After the enormous success of Gone With The Wind producer extraordinaire David O. Selznick was looking for another epic melodrama to make. This was 1944. The world was at war and Hollywood loved to make movies about it just as much as audiences loved watching them. But war movies with their big sets and action sequences were expensive. Selznick came upon an idea – everybody was making movies about the boys overseas fighting, why not make a movie about those they left behind? He found a book by Margaret Buell Wilder in which a wife writes a series of letters to her husband who is away in the war, and Since You Went Away was born.
It runs 173 minutes long. It has a long overture and an even longer intermission, both with sweeping music behind them.. It’s got a great cast including Claudette Colbert, Joseph Cotten, Lionel Barrymore, Hattie McDaniel, and Shirley Temple. It was produced by the larger-than-life David O. Selznick. Everything about the picture screams “epic”. In truth, it is an epic bore. I’ve never watched a movie so long and so dull in which so very little happens.
Claudette Colbert stars Anne Hilton as a Midwestern housewife with two teenaged daughters whose husband has gone off to war. Without her husband’s full paycheck, she struggles to keep her daughters in fine clothes, feed them fine meals, and keep the very fine roof over their heads. She has to take in a boarder, a grumpy Colonel (Monty Woolley) who dislikes the home and the girls, until he doesn’t and they become friends.
The oldest daughter, Jane (Jennifer Jones), falls for the Colonel’s grandson, Bill (Robert Walker). We see their courtship in painstaking detail. He’s in the Army, serving as a corporal but feels a failure because his entire family served as officers and he dropped out of West Point.
Shirley Temple plays the youngest daughter Brig. She’s no longer the curly haired cutie that made her a star but a a pretty cute teenager with very little to do. She might have become a great actress but you can’t tell it from this film as she mostly just wallpaper.
Hattie McDowell is playing basically the same part she played in Gone with the Wind. She won an Oscar for that role, but here she’s not given a single line that’s worth chewing on.
Periodically, an old friend of the family, Tony (Joseph Cotton) drops by to dote on the kids and flirt with Anna. There were moments when I thought they might fall for each other, but that wouldn’t be appropriate in a film like this. That wouldn’t be very patriotic of them.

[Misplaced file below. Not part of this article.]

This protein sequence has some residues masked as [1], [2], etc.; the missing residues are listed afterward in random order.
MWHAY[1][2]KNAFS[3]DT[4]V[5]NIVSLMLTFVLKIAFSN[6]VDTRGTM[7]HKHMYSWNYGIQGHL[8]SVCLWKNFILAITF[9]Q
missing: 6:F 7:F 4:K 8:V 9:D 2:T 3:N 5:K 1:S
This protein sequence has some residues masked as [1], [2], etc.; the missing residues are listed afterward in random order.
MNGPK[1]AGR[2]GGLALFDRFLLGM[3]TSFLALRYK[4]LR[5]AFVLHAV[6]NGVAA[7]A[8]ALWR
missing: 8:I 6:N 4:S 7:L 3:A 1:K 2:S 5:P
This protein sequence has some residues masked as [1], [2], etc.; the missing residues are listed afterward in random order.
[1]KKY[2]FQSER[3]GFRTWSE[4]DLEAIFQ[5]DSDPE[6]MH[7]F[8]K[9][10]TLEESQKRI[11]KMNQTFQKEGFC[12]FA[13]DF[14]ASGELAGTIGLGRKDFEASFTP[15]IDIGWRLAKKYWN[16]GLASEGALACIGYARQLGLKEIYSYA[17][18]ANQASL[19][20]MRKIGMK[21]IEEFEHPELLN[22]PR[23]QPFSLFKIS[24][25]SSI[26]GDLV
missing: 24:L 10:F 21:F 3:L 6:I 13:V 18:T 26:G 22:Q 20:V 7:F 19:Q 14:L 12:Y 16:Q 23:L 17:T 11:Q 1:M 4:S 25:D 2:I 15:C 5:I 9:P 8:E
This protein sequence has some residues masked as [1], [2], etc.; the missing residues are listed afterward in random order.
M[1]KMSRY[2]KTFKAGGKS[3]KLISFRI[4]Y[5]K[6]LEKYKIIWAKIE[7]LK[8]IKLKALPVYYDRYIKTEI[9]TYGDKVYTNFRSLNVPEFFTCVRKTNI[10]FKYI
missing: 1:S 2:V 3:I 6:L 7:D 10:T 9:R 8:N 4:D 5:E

This film gives melodrama a bad name. It squeezes every square ounce of plot for all the drama it can suck out of its limp, lifeless script. The maudlin strings play loudly every couple of minutes, the actors make anguished faces at each other. My god, it wants you to feel something all the time. It is melodrama that has very little actual drama.
There are two take-away lessons from the film. 1.) Life at home during wartime is hard and lonely. 2.) You simply must chip in. It hammers that second point hard in the last act. Suddenly, Jane is working in a factory helping with the war effort and after a snooty neighbor makes some ridiculous noises about how annoying the war has made her life, our dear Anna decides she must pitch in as well. I’d call it propaganda but by that point I’d lost all sense of time and all of my concern for the world’s problems except when was this stupid thing going to end.
It does look good, I’ll give it that. Kino Lorber has cleaned it up very nicely. I didn’t notice any debris or other problem with the transfer. The blacks are star and the whites crisp. The sound is good as well. The overdone score comes in loud, but doesn’t drown out the dialogue. There are no extras other than a handful of trailers from the time period.
There is an epic story one could tell about the lives left at home during the war. Many sacrifices were made. Many great dramas were had. Since You Went Away is not that movie, no matter how bad it wants to be.